The Concerto Grosso was a very popular form of music during the Baroque period (1600 – 1750). It contrasted a small group of instruments with a larger group. Corelli’s Twelve Concerti Grossi Op.6 are a good example.
Each of the instruments within the small group played very complex and demanding music and the interplay between them could be fascinating and immensely stimulating, the overall effect amounting to very much more than the sum of the parts.
The small virtuoso group also presented new and creative ideas as the music progressed, whilst the larger group interjected regularly by repeating the same memorable idea each time. Thus new ideas were introduced and developed within the context of a coherent and re – assuring structure: the repeated theme acting as a milestone or landmark that ensured the music did not lose direction and become confused.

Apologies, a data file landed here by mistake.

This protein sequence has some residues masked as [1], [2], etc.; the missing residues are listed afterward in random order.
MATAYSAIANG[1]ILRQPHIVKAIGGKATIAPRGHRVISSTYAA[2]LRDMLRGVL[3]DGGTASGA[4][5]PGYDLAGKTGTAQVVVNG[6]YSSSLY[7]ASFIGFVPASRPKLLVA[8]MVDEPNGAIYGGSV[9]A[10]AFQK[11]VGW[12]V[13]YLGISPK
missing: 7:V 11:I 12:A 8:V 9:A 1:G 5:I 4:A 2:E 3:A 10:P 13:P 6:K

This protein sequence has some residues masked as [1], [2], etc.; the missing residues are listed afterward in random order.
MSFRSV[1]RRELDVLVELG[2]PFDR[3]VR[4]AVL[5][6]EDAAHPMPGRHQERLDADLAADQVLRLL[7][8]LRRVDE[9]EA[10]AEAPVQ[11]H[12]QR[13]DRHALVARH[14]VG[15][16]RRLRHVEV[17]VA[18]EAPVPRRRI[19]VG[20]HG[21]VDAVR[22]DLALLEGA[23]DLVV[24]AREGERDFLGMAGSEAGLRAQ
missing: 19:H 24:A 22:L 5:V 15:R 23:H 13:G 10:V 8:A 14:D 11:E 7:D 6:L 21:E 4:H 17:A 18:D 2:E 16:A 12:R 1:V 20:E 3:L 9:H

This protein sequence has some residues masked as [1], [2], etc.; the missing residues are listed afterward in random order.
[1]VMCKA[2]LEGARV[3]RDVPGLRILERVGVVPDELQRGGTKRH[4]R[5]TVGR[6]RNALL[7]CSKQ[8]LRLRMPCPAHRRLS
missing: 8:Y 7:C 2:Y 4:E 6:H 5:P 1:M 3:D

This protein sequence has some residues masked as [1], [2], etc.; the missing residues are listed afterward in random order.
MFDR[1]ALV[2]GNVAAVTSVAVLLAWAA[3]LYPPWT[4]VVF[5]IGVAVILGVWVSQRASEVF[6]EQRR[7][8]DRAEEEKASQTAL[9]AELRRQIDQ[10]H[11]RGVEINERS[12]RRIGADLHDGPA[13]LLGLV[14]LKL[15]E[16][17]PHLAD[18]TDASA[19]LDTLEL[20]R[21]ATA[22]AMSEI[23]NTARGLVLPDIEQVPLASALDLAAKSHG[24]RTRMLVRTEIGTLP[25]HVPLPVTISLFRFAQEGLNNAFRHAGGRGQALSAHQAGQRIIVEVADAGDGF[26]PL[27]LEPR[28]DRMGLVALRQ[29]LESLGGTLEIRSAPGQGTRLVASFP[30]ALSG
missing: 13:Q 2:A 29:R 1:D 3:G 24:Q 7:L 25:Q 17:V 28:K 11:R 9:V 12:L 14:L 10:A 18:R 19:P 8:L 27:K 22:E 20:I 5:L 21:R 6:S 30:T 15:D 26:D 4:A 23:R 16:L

It is a fact that most great innovations and breakthroughs are seldom the work of one person. It is teamwork that put a man on the moon and it is collaboration between expert or ‘virtuoso’ individuals that will help us address the complex issues and problems that lie closer to home.
And it is those virtuoso teams that work within a reassuringly coherent framework that will maintain their focus upon what is important and generate the most valuable ideas.
The next time you are presented with a tricky or challenging problem assemble a virtuoso team of players that possesses the wide range of skills needed to address it effectively. Allow each team member to play their part in tackling the problem and encourage them to interweave their ideas with those of others.
Remember to set the team’s work within a recognisable context or structure. Identify the constant and significant refrain that the team’s work needs to be set against and judged by, and make sure that it plays a sufficient part within the team’s overall performance. Your team will then invent not only fascinating ideas but also attractive, feasible and effective ones.